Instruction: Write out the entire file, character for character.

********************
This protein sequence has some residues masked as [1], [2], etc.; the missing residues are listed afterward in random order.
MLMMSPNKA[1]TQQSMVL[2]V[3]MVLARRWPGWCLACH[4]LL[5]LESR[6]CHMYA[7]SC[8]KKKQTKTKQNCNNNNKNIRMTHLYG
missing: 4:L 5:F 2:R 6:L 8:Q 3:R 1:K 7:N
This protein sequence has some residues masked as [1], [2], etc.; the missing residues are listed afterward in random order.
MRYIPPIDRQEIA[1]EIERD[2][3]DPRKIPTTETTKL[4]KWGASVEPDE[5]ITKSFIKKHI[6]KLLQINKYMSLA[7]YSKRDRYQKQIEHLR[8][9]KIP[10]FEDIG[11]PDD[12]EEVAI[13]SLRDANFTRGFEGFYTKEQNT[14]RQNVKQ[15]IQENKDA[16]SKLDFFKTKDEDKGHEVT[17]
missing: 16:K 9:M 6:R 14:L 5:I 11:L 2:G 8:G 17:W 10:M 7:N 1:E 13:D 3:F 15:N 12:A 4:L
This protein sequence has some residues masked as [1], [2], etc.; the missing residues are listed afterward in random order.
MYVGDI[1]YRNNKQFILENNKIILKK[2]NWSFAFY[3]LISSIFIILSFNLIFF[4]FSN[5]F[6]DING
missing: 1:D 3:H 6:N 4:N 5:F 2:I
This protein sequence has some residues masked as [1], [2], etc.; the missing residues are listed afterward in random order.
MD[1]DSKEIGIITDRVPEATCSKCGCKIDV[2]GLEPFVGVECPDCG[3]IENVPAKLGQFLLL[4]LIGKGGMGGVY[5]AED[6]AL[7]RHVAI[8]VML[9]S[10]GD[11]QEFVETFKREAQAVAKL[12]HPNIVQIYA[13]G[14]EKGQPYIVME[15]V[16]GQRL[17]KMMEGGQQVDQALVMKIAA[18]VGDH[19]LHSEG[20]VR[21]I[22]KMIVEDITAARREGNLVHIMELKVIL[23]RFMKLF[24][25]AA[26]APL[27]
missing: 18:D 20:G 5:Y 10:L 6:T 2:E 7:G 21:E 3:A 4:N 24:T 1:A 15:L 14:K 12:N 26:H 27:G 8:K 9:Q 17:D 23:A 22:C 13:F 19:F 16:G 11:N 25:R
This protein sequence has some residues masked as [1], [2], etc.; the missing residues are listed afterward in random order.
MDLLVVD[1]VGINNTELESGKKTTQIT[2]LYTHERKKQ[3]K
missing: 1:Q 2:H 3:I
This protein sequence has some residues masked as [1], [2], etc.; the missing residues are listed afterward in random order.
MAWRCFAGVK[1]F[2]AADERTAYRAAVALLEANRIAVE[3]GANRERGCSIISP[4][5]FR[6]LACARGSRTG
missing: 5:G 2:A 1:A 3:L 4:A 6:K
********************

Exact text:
This protein sequence has some residues masked as [1], [2], etc.; the missing residues are listed afterward in random order.
MLMMSPNKA[1]TQQSMVL[2]V[3]MVLARRWPGWCLACH[4]LL[5]LESR[6]CHMYA[7]SC[8]KKKQTKTKQNCNNNNKNIRMTHLYG
missing: 4:L 5:F 2:R 6:L 8:Q 3:R 1:K 7:N
This protein sequence has some residues masked as [1], [2], etc.; the missing residues are listed afterward in random order.
MRYIPPIDRQEIA[1]EIERD[2][3]DPRKIPTTETTKL[4]KWGASVEPDE[5]ITKSFIKKHI[6]KLLQINKYMSLA[7]YSKRDRYQKQIEHLR[8][9]KIP[10]FEDIG[11]PDD[12]EEVAI[13]SLRDANFTRGFEGFYTKEQNT[14]RQNVKQ[15]IQENKDA[16]SKLDFFKTKDEDKGHEVT[17]
missing: 16:K 9:M 6:R 14:L 5:I 11:L 2:G 8:G 17:W 10:M 7:N 1:E 13:D 3:F 15:N 12:A 4:L
This protein sequence has some residues masked as [1], [2], etc.; the missing residues are listed afterward in random order.
MYVGDI[1]YRNNKQFILENNKIILKK[2]NWSFAFY[3]LISSIFIILSFNLIFF[4]FSN[5]F[6]DING
missing: 1:D 3:H 6:N 4:N 5:F 2:I
This protein sequence has some residues masked as [1], [2], etc.; the missing residues are listed afterward in random order.
MD[1]DSKEIGIITDRVPEATCSKCGCKIDV[2]GLEPFVGVECPDCG[3]IENVPAKLGQFLLL[4]LIGKGGMGGVY[5]AED[6]AL[7]RHVAI[8]VML[9]S[10]GD[11]QEFVETFKREAQAVAKL[12]HPNIVQIYA[13]G[14]EKGQPYIVME[15]V[16]GQRL[17]KMMEGGQQVDQALVMKIAA[18]VGDH[19]LHSEG[20]VR[21]I[22]KMIVEDITAARREGNLVHIMELKVIL[23]RFMKLF[24][25]AA[26]APL[27]
missing: 18:D 20:G 5:Y 10:L 6:T 2:E 7:G 21:E 3:A 4:N 24:T 1:A 15:L 14:K 12:N 26:H 27:G 8:K 9:Q 17:D 23:A 22:C 13:F 19:F 16:G 11:N 25:R
This protein sequence has some residues masked as [1], [2], etc.; the missing residues are listed afterward in random order.
MDLLVVD[1]VGINNTELESGKKTTQIT[2]LYTHERKKQ[3]K
missing: 1:Q 2:H 3:I
This protein sequence has some residues masked as [1], [2], etc.; the missing residues are listed afterward in random order.
MAWRCFAGVK[1]F[2]AADERTAYRAAVALLEANRIAVE[3]GANRERGCSIISP[4][5]FR[6]LACARGSRTG
missing: 5:G 2:A 1:A 3:L 4:A 6:K